If a tree falls in a forest and no one is around to hear it, does it make a sound?
If you’re unconscious and nobody knows where your healthcare documents are, are they worth anything?
The answer to the first: of course. The answer to the second: of course not.
Consider that if someone had found Terri Schiavo’s healthcare directive, none of us would have ever heard of her.
And really, if you’re unconscious or in incredible pain, that’s not the time to start explaining where to find the paper with your healthcare preferences and wishes.
Give ‘em to your doctor? Not a great idea. If you become ill one night or weekend, nobody’s in the office to pull your file, find where the document is stashed, print out a copy and fax it to the right nurse’s station. Even in daytime, your healthcare papers will never be on the top of your file.
The literally-cold facts. Your neighbor and mine, Ed Barber, an Emergency Medical Technician with Dawson County’s EMS, says that one of the first things EMTs do after arriving at your house here in Big Canoe is to raid the freezer.
It’s not because they’re hungry.
They are looking for a plastic bag you put there which holds essential healthcare information. In a flash the EMTs will know doctors and hospitals you prefer, allergies, recent medical problems, and more.
All of this information can be listed on the ingenious form created by the Big Canoe H.O.A. If you haven’t completed one, you can find the form online at http://bigcanoehoa.org/images/stories/pdf/medinfo.pdf. If you’re not a computer person, call us at 404.256.0020 and we’ll get you a copy.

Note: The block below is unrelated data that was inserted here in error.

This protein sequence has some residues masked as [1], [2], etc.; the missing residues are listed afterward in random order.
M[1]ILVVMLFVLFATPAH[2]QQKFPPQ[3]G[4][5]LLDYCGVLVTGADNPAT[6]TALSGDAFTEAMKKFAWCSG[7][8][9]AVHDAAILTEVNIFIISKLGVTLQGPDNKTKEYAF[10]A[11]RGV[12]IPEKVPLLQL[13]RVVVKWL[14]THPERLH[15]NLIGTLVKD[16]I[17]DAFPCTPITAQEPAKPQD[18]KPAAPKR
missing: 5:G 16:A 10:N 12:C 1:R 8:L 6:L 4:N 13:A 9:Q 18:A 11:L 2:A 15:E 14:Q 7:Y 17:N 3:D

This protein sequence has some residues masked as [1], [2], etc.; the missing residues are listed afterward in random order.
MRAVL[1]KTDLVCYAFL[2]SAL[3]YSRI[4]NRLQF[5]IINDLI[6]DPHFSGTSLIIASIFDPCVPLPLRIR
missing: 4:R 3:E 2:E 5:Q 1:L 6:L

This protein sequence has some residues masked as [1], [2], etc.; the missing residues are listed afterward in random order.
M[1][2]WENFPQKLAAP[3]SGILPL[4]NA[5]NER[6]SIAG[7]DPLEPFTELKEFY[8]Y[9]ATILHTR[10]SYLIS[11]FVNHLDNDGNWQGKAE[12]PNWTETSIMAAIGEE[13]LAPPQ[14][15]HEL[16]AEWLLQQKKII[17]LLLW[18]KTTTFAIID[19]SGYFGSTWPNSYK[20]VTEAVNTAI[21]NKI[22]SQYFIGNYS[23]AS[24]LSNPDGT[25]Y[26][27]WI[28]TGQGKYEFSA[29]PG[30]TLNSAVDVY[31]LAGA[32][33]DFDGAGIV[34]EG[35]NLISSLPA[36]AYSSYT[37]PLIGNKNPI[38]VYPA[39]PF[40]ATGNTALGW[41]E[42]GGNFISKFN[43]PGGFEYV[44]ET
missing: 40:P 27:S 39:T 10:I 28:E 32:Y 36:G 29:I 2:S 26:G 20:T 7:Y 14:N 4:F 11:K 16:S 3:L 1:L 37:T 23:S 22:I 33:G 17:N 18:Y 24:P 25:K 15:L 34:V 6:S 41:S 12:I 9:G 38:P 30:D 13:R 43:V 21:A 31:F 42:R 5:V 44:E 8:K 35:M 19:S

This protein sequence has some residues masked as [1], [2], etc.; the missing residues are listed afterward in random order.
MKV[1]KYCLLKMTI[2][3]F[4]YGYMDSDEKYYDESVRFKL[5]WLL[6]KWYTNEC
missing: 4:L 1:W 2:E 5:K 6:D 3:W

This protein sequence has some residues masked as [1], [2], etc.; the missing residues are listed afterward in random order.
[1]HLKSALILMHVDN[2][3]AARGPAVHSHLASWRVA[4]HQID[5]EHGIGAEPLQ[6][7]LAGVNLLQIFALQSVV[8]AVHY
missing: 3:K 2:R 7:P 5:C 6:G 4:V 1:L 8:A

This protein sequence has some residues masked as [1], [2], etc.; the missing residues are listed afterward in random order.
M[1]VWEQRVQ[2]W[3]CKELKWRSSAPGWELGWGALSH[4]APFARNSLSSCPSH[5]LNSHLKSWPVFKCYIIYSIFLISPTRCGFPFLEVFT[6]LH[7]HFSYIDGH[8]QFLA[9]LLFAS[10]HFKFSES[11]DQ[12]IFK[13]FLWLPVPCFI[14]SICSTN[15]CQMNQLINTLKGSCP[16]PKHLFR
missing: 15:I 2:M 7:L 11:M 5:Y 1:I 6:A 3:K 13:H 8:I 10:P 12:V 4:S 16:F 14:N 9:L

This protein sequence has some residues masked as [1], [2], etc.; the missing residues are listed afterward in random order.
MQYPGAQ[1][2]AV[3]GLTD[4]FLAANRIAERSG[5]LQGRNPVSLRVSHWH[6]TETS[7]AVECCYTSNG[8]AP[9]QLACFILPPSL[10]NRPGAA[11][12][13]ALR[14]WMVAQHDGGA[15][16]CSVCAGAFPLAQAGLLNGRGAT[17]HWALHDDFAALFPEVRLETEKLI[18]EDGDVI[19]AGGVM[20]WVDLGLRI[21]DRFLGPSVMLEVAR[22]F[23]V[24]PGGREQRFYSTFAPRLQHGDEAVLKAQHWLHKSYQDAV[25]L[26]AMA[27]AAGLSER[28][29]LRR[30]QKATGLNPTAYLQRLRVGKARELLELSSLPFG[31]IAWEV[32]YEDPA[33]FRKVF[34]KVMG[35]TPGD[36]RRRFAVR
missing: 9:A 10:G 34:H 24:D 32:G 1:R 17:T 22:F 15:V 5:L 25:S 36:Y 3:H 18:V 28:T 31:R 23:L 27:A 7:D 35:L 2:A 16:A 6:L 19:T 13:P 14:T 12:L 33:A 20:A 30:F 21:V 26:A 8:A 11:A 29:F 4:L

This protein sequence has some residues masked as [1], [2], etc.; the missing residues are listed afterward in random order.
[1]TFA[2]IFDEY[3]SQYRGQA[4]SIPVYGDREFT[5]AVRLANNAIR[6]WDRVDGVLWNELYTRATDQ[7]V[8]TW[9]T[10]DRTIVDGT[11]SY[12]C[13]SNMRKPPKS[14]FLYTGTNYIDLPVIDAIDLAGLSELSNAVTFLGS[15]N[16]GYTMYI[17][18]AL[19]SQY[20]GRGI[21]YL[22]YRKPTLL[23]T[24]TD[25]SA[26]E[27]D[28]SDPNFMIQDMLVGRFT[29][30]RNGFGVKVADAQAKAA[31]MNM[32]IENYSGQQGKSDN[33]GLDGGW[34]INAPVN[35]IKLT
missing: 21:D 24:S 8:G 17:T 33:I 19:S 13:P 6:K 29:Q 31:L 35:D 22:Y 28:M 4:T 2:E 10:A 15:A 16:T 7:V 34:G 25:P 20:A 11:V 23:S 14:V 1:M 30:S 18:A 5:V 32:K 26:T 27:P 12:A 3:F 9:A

Use a bigger baggie. The new Georgia Advance Directive for Healthcare belongs in the plastic bag, too. Or at least include the recent but stark Healthcare Power of Attorney.
My living will, too? Best to update to the new Advance Directive if you still have a living will. The living will is an antiquated document. Most official living wills — including Georgia’s — did not give the person you named the authority to act for you. What’s the point of expressing your wishes without authorizing someone to act on your behalf? Living wills are also extremely limited in scope.
What about D.N.R. orders? You can’t get a “Do Not Resuscitate” order with a snap of your fingers. You can consent to a D.N.R. order, or authorize one, but your physician has to actually issue it. Then the Order sits, waiting for the circumstance where it might be needed. There’s even an identifying bracelet you should get. (More on D.N.R. Orders another day.)
In the end: it’s a great idea to put your D.N.R. order in that freezer baggie, too.
Any room left for ice cream in the freezer? Of course: especially if you tape the baggie to a side wall in the freezer, like the H.O.A. form suggests. It’s only one plastic bag holding a bunch of folded-up papers.
The EMT people really look for the bag? They really do. And if you tell your immediate family about it, they could get to it, too, in an emergency.